Feds Kick In $38M More to Fight Rape-Kit Backlog

     (CN) — Two years after shocking revelations about 70,000 rape kits that went unprocessed across the country for decades, the United States committed another $38 million on Monday to expand testing.
     It’s called the National Sexual Assault Kit Initiative. The Bureau of Justice Assistance, a division of the U.S. Office of Justice Programs, said in a statement that the initiative supports “a community-based comprehensive approach to inventory and test kits that were house in law enforcement storage rooms … [and] never been submitted for testing.”
     The money will help fund efforts by investigators to chase down leads, and can be used to do necessary research in sexual assault cases through DNA collection that might stop serial sex offenders.
     “Reducing the backlog of untested sexual assault kits is a complex issue that requires a comprehensive, evidence-based and community-supported approach to resolve,” BJA Director Denise O’Donnell said in a statement.
     “These grants provide resources and improve processes to test kits, provide training to law enforcement personnel and improve the justice system while providing justice and resolution to the victims of sexual assault,” she added.
     So far this year, the department has already made 19 grant awards totaling $25 million to states and various law-enforcement agencies in support of testing.
     The BJA said it gave at least $6 million in years past to help government agencies “continue their efforts to address the challenges surrounding the processing of untested sexual assault kits.”
     To help grantees get their untested kits in order, the Research Triangle Institute received a $5 million award to offer training and assistance, according to the press release.
     The BJA said it also gave $2 million to the National Institute of Justice to evaluate the efforts and progress of its initiative.
     Beginning Oct. 1, the BJA will begin doling out 16 more awards of up to $2 million, and three more for $1 million, as part of a three-year project.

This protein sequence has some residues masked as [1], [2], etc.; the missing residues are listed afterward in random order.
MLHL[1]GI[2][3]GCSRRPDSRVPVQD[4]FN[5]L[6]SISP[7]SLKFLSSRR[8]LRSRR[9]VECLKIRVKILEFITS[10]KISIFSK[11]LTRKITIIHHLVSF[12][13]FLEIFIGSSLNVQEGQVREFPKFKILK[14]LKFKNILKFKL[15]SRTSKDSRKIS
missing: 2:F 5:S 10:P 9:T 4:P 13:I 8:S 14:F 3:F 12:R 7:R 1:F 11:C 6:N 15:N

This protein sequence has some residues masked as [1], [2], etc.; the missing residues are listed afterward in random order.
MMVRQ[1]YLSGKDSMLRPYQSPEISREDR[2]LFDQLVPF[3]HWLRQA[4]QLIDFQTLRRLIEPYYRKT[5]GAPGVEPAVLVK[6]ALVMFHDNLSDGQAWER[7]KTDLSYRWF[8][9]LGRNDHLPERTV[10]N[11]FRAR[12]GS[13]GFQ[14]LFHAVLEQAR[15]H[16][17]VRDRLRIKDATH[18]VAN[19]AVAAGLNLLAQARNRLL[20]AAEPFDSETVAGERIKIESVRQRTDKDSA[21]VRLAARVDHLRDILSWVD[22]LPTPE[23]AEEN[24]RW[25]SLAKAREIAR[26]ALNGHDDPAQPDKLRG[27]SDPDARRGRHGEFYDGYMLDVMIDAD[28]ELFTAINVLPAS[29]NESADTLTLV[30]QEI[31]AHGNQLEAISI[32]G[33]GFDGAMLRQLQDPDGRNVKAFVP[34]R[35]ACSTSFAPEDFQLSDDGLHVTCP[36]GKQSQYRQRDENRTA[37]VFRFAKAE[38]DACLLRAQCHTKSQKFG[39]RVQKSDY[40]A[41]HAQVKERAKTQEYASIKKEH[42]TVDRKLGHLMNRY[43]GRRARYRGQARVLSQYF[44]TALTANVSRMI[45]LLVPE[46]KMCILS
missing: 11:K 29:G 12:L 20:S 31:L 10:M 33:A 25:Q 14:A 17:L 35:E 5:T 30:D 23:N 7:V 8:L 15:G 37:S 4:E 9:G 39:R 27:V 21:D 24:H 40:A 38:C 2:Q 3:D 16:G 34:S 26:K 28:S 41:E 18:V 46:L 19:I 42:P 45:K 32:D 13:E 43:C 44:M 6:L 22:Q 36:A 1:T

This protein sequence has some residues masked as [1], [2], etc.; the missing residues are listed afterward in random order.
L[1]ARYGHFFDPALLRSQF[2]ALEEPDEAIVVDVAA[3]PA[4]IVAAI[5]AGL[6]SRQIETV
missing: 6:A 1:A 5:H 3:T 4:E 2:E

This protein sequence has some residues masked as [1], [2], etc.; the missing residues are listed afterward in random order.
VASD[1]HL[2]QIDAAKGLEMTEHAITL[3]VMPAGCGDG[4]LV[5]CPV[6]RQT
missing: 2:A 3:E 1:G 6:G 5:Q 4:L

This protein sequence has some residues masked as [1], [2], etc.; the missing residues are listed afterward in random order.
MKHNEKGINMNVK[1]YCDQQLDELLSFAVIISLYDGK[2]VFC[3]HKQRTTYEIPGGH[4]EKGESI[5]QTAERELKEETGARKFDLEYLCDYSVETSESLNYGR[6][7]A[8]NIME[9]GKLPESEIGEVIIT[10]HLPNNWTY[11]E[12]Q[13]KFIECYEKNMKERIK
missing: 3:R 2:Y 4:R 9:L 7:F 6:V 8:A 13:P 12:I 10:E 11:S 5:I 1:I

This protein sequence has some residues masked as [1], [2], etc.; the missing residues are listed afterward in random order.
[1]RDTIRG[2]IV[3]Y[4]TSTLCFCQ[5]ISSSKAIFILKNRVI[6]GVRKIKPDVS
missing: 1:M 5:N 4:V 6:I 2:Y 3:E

All this comes just over a year after Vice President Joe Biden, Attorney General Loretta Lynch and actress Mariska Hargitay held a news conference touting a pledge of nearly $80 million to process kits nationwide.
     The Department of Justice vowed to dedicate $41 million, while Manhattan District Attorney Cyrus Vance vowed to commit $38 million to the project.
     “How doubly invasive it is to have this rape-kit procedure occur after you’ve been violated,” Biden said in Manhattan that day.
     Biden said the government had found two private forensic labs that would test the kits for about $675, which is half of the nationwide average that reaches $1,500.
     New York City became the first in the nation to catch up on its backlogged tests, Vance added at the news conference, noting that least 17,000 kits were sent out for testing between 2000 and 2003.
     He added that 49 indictments have been made based on DNA results those kits produced.
     The bureau has not returned two phone calls seeking comment on the grants announced Monday. The Justice Department has also not returned a request for information on the progress of putting a dent in the backlog.
     End the Backlog, an initiative of Hargitay’s Joyful Heart Foundation, puts the number of untested kits in the hundreds of thousands on its website.

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